Jason Aldean’s anti-woke anthem shoots to No. 1 on iTunes after CMT pulls video

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First there was “get woke, go broke.” Now there’s a flip side — “get canceled, top the charts.”

Country star Jason Aldean’s song “Try That in a Small Town” had its video pulled by CMT earlier this week after days of attacks accusing it of racism and gun fetishism.

By Wednesday, the song had hit No. 1 on the U.S. iTunes chart, according to Billboard magazine.

According to the Western Journal, CMT dominates programming of country music videos and concerts but it “surrendered almost preemptively to screeching from the left to pull Aldean’s video from its rotation.”

CMT has made no public comment on pulling the video beyond conforming to multiple news outlets that it had done so.

Rep. Lauren Boebert, Colorado Republican, exulted in the news.

“Whenever they try and censor us, we only go stronger. Time for CMT to get the Bud Light treatment,” she wrote on Twitter.

One Twitter user responded with a GIF of Barbra Streisand and the word “oops,” referring to what’s been called “the Streisand effect,” a term used for when efforts to hide or censor information backfire by raising awareness of that information.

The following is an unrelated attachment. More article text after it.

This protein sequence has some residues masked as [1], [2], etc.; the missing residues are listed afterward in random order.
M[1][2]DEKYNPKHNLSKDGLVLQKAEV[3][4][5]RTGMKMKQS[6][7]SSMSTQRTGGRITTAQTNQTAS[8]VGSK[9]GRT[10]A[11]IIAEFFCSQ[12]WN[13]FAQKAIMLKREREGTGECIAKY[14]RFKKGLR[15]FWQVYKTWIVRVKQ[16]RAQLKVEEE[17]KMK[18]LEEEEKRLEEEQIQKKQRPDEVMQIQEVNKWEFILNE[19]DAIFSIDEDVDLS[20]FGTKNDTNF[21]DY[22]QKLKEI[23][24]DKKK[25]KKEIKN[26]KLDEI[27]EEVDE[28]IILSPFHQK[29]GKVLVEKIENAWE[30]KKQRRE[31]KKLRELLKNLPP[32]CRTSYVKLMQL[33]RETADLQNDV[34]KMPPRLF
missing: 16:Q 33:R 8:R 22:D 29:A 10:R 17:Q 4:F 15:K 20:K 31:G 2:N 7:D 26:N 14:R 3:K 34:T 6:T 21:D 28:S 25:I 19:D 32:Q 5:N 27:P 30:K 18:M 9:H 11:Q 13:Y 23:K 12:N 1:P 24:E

The song, backed by a video that went online last week, skewers the riots and rampant crime in America’s big cities, saying it wouldn’t happen in rural America.

But according to Vulture, the video features news footage projected on the Maury County courthouse, where a lynching took place in the 1920s.

The video also includes images of riots and police-protester clashes.

“Well, try that in a small town / See how far ya make it down the road / Around here, we take care of our own … I recommend you don’t / Try that in a small town,” the song states.

SEE ALSO: CMT pulls music video for Jason Aldean’s ‘Try That in a Small Town’

There were other charges of love for “sundown towns,” where blacks dared not enter after the sun set during the Jim Crow “lynch law” era.

“These references are not only meritless, but dangerous. There is not a single lyric in the song that references race or points to it – and there isn’t a single video clip that isn’t real news footage,” Mr. Aldean said in a statement posted to Twitter.

“While I can try and respect others to have their own interpretation of a song with music- this one goes too far,” he said.

Ironically, the song at No. 2 on the U.S. iTunes chart also is a country music song that has been at the center of a racial criticism.

Luke Combs’ hit “Fast Car” is a cover of a 1980s hit by Tracy Chapman, and the Washington Post published an article saying that a White male star was getting successes that would have been denied to a Black, LGBTQ woman such as Ms. Chapman.

The article was widely derided both because Ms. Chapman herself approved of the cover (and will profit handsomely from it, in both direct royalties and exposure) and because her original was a Grammy-winning Top 10 hit.

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